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    Ground to front bumper cover (not flexible rubber thing) is a out 4.25" on my 2010 M-Sport 535i, and 6.5" on my 3P. Hard to show with tape measure, and rubber air dam thing is further inboard on th BMW, but the 3 sits much higher. 20190711_140821.jpg 20190711_140532.jpg
     
  15. dfwatt

    dfwatt Active Member

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    I think you're going to spend an enormous amount of time money and energy to fix a liability that modest alteration of your driving habits would fix, and if you raise the suspension you're going to alter the alignment, introduce more undesirable positive camber, and a potentially create host of other issues. In other words, you're going to make bigger problems than you're going to solve. We find the stock ride height on the model 3 Performance version more than high enough to clear almost everything. If you're looking for super Road clearance, you probably bought the wrong car.

    If anything most of the guys on the Forum think the car rides too high. I bought the MPP coilover kit and dropped it about an inch and a quarter, and of course that means I have to be careful with driveways, parking barriers, Etc, but you're probably in the very small minority that want their car to ride higher. If you're really really really motivated and you want to do a boatload of work to solve this minor problem, you could swap out suspension bits with an all-wheel drive owner would be probably more than happy to get their car son of meat or lower. But that's a boatload of work for a minimal benefit. And most all wheel drive folks who want their car lower are going to buy one of the coilover kits anyway because one centimeter of drop is not enough for them.
     
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  16. sveurkin

    sveurkin Member

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    Shouldn't the model 3 AWD and performance share the same ideal camber? If I replace the parts (sounds likely to be springs and maybe shocks) from the AWD, shouldn't my 3P have same ideal camber? I'm not talking about some weird aftermarket lift kit, just using model 3 AWD parts on my P. Much like a model P3D-, which I would have ordered if I knew it was an option. I heard the P3D- mentioned on the forums, but thought that was only available before Tesla rolled in the extra $ performance parts into the base performance package.

    So far I've has 2 rather disappointing grinding events. Both in Truckee California. The first was in a city park (Truckee River Regional Park), the lot was partially filled, half SUVs, and half random honda, toyota, and similar sedans. Paved lot, nothing unusual, but even with my wife and 14 year old in the kid we ground pretty good on a speed bump at 2mph, sure I could have really crawled... but should that really be necessary? The next weekend we visited again and after a hike we stopped at Siam Cuisine for Thai. We parked out back in the paved lot to park the car in the shade. There's a bit of a dip right at the end of the spaces, right before the cement wheel stop/parking chocks, rubbed pretty good there as well.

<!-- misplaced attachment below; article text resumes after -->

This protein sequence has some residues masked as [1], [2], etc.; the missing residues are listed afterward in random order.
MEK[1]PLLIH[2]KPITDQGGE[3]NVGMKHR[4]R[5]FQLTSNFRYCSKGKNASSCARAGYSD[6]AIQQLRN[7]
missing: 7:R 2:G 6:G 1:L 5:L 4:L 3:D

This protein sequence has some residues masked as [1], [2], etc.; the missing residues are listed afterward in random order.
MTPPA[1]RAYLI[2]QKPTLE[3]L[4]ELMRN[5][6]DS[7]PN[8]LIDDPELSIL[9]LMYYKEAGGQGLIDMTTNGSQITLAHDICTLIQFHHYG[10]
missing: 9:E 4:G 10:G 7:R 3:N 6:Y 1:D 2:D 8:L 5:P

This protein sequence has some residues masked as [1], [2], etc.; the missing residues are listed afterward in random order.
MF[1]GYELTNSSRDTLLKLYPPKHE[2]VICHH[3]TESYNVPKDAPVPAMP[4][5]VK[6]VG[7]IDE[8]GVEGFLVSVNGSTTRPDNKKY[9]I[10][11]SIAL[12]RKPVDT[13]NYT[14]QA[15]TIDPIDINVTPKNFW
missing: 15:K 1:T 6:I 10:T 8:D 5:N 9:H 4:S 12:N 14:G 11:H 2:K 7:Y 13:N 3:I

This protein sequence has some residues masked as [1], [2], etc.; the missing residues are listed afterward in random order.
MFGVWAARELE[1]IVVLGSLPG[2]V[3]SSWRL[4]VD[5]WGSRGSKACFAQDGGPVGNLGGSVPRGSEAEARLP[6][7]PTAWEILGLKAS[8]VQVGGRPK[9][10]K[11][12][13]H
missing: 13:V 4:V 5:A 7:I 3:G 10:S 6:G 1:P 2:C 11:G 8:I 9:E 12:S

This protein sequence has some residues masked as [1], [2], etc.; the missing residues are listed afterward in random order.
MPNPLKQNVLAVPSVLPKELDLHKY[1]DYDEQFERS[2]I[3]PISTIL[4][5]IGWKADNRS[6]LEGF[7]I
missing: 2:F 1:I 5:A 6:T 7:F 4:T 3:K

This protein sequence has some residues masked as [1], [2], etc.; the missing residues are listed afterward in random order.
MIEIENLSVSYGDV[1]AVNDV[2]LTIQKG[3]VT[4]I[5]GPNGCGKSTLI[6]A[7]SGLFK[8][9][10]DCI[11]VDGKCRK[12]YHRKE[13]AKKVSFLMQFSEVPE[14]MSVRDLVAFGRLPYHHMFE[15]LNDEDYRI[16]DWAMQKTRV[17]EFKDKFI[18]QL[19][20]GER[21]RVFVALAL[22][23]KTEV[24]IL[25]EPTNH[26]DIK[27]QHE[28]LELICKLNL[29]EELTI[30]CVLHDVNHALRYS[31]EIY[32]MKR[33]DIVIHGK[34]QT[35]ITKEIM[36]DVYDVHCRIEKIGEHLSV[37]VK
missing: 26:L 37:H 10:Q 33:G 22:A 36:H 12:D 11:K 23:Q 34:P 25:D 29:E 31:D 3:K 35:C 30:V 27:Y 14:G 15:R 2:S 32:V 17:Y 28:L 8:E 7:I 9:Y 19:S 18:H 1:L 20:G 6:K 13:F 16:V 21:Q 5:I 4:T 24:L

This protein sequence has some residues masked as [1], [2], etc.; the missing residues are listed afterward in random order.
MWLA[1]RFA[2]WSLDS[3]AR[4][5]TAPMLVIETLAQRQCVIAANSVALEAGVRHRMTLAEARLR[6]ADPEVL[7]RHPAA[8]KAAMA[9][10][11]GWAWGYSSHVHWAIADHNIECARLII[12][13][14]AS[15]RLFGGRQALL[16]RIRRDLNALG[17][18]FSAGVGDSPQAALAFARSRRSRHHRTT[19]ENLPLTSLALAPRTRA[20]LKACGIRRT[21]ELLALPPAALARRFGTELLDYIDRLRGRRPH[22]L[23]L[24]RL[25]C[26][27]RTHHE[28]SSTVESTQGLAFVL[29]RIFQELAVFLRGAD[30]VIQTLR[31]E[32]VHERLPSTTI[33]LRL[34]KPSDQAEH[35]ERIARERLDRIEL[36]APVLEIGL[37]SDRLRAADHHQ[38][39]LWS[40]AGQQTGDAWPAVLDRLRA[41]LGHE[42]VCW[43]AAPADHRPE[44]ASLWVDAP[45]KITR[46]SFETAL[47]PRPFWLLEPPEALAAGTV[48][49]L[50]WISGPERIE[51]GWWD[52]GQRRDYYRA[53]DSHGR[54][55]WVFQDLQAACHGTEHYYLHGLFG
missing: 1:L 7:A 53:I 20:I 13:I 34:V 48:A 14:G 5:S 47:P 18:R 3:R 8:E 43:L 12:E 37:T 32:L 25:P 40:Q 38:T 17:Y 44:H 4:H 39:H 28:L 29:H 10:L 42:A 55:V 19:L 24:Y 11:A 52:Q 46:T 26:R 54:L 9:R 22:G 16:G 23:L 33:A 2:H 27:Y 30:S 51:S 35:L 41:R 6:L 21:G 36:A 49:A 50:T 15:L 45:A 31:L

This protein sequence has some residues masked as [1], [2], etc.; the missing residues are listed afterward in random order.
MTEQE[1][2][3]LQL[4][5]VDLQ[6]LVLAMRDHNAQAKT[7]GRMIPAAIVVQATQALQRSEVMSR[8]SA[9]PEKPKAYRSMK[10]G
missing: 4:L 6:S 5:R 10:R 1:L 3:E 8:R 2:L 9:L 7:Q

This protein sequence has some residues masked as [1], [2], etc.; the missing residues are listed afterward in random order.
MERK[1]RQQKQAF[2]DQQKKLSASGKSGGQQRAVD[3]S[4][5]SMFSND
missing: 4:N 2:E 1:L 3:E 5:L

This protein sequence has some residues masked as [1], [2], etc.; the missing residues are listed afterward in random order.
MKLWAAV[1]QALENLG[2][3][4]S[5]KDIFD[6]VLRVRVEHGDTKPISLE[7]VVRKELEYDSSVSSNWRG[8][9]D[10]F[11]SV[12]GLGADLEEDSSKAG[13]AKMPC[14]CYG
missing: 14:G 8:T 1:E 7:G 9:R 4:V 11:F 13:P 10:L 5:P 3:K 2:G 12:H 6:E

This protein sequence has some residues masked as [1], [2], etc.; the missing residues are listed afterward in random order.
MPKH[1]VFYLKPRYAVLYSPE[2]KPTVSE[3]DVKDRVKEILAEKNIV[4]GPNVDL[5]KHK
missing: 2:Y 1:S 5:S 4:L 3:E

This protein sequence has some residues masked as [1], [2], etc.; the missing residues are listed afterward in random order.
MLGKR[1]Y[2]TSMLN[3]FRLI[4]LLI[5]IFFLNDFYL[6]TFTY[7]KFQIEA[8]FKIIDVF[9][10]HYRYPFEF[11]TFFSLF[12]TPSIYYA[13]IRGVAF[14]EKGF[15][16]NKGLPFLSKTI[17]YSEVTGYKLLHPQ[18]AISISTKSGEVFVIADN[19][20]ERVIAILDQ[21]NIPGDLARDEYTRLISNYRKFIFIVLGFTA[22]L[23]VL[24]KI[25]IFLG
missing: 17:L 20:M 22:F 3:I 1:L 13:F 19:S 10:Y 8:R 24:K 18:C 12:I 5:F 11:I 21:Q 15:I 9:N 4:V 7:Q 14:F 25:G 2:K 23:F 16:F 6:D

Seems like even 10mm would have avoided, or at least greatly minimized both of those events. I'm not talking about off roading, driving on gravel, or even potholed riddled poorly maintained roads. Ideally I could travel and visit random cities and parking lots without having to keep an eagle eye out for every speed bump or change in height. I'm also hoping to change my tires slightly to have a few extra mm of sidewall, which will gain me a tiny bit of height as well.

    I love my 3Ps performance, and did test drive an AWD as well. Full throttle brings a smile to my face every time and I look forward to every on ramp. I was happy to pay for the premium for the 3p, but I'm not going to take it on the track. Seems for even spirited driving on the road that a few extra mm of ride height isn't going to have any particularly large negative consequences. After all I never plan to come anywhere near the the top speed of the standard range plus (140 Mph) on public roads.

    I hope to visit the Tesla parts department in the next few days and I'll report back.
     
  17. 67King

    67King Member

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    10mm. 3/8". Half the diameter of a dime. That is in the weeds, and is less than what a bag of dog food in the trunk does. As stated, most of us want the car lowered by 4 times that amount.

    Cars gain negative camber with compression. But still, the alignment will be ser fro mb the factory. Rausing the height will do the opposite, add positive camber. Horrblible for handling. If only some, an alignment may do the trick, but if you make it an SUV, you'll have several degrees of positive camber and hate the handling.

    I am honeslty really having a hard time figuring out how one can possibly have problems with the car scraping. It flat out sits too high for a performance car. Dont compare it to Camrys and SUV's. Compare it to M3's and Caymans. It is much higher than them.